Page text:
This is the second installment in a post series about screening potential new patients and the importance thereof.
As I stated in the first post of this series (but it’s an important enough statement that it bears repeating here), this isn’t meant to be judgmental, elitist, or exclusionary in any way. What follows is strictly my personal opinion, which is an amalgam of my own clinical experience and my interpretation/opinions formed about the experiences of other doctors. Nothing more, nothing less.
So if I’m not trying to pass judgment, cultivate elitism, or exclude anyone from getting care, what’s the point of this post series? What’s the point of screening patients for various issues in the first place? Why bother; why even consider it?
Continue reading Screening Patients, Part 2: Personality Disorders
When I was little, my father, a business owner, told me something that I never forgot:
“People will not always remember what you said, what you did, what you looked like, or what you cost…but they will always remember how you made them feel.”
Continue reading They Will Always Remember How You Made Them Feel
OK, Functional Medicine colleagues (especially those who are fairly new to the game)…. this one’s for you.
I know it’s been a while since I’ve written anything new, but I promise that I haven’t abandoned this blog. Life has just been very busy over the past few months and Ferris Bueller is right: it does move pretty fast.
Continue reading For Docs: How do you “do” Functional Medicine?
In the last post, I shared a Maximized Living experience from a friend and fellow healthcare practitioner. (She’s not a DC herself.) As her story unfolded, she described a franchise with extremist views and outlandish claims. Apparently, things haven’t changed much…
Here’s our personal story of our own brush with this outfit from years ago:
Continue reading Our experience with Maximized Living – from a student’s perspective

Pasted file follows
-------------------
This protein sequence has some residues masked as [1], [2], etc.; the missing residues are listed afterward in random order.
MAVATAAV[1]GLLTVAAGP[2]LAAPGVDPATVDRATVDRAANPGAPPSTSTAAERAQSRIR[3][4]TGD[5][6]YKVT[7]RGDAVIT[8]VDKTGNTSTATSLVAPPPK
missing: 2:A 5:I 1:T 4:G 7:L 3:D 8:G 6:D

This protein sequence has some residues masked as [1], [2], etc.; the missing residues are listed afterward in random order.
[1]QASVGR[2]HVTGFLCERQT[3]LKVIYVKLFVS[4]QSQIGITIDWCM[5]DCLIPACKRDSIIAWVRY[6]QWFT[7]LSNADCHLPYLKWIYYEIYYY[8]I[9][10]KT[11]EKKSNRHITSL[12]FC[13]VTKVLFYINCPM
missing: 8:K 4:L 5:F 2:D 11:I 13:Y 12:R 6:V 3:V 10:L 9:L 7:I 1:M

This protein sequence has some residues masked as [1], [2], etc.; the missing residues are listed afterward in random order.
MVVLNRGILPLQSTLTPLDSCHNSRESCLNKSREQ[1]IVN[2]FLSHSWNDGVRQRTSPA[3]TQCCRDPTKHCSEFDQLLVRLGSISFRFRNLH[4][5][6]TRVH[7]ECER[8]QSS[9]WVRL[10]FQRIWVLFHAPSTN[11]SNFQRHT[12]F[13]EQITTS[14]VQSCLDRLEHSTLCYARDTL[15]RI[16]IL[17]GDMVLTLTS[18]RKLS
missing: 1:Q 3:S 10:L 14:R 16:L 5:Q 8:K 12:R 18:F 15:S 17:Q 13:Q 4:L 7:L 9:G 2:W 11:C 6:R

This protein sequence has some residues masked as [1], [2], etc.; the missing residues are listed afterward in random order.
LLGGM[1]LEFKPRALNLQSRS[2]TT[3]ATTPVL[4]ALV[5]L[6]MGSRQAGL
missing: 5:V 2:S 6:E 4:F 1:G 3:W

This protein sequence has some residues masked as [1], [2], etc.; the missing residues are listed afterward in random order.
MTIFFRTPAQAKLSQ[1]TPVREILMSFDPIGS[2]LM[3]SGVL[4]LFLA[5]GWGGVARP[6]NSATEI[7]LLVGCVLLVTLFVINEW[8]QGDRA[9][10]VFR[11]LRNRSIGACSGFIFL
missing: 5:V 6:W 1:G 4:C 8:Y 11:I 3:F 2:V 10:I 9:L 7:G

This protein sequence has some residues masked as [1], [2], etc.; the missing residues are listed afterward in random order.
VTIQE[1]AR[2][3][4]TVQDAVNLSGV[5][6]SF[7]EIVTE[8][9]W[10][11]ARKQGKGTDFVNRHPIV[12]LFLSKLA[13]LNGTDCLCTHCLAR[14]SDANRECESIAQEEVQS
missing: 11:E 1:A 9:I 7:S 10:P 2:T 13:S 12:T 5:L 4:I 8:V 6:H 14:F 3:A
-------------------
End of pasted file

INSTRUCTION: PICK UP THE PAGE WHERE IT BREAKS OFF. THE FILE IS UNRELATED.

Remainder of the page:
A friend and fellow healthcare practitioner walked in to the office this week to get adjusted, and asked us if we knew Dr. [First name] [Last name], who opened up a Maximized Living practice in a nearby neighborhood. We mentioned that we vaguely knew him, and our neighbor said she had gone to their clinic to see what they were like so that she would know which of her clientele to refer to them. She shared her experience with us.
She was not impressed.
Continue reading Maximized Living cult/scam? The view from a patient’s perspective
Chiropractic is a phenomenal healing science. It’s also an art. (Repeat after me: it’s a science first; art and philosophy tie for distant second. But I digress.)
I know there are a bunch of disillusioned naysayers who failed in practice (most likely because they also fail in personality and possibly other attributes as well). They’ve even set up their own little boys’ club-like internet discussion forums devoted solely to sitting around blaming chiropractic itself for the doctors’ inability to succeed. Rest assured that as critical as I am of certain practitioners and philosophies, I’m not one of those people.
However, sometimes this Eeyore camp raises some damn good points.
And sometimes, these points are thorns in the chirovangelist’s ribs.
Continue reading Horror Stories: Don’t Be That Guy
Some of you already know where I’m going with this. Half are starting to clap, while the other half is drawing up “Wanted: Dead or Alive” posters.
Others of you don’t yet know who I’m talking about. That’s okay. I’ll explain.
Continue reading Why Chiropractic Needs Abraham Flexner
There is a Part 2 to the story.
I would be remiss if I didn’t present it.
To bring you up to speed, I pretty much tore apart the news story from right around two weeks ago in which some dissatisfied patients and some ignorant news investigators ganged up on a chiropractic doctor in Denver for practicing Functional Medicine.
Continue reading What Dr. Credeur Did Wrong
I was crunching numbers tonight, something that has been long-overdue, since we’ve been open over a year already. I tallied the number of completed visits (i.e. no no-shows or cancellations), and new patients (again, counting only those who have completed at least one appointment). I found the following FunFacts…
Continue reading How do you get New Patients?
I had a blast in clinic. Make no mistake, it was not all rosy and smooth all the time. In fact, like many of my classmates, I got kind of a rocky start. At first, it seemed dismal and I was concerned that I’d never make it on time.
Indeed, a year seems like plenty of time. But let’s face it, you also have a lot to do. In my day, this consisted of: 200 adjustments, 24 exams, 35 physical rehab therapy treatments, 10 new patient recruits (not readily-available information; they wait to disclose this until you’ve already enrolled), 30-35 x-ray reports (during a 2-week rotation), and a gazillion QAs. Indeed, you’re up against the clock and if you want to graduate on time, you better haul some butt.
Continue reading Hindsight is 20/20: How I Survived Clinic (Internship)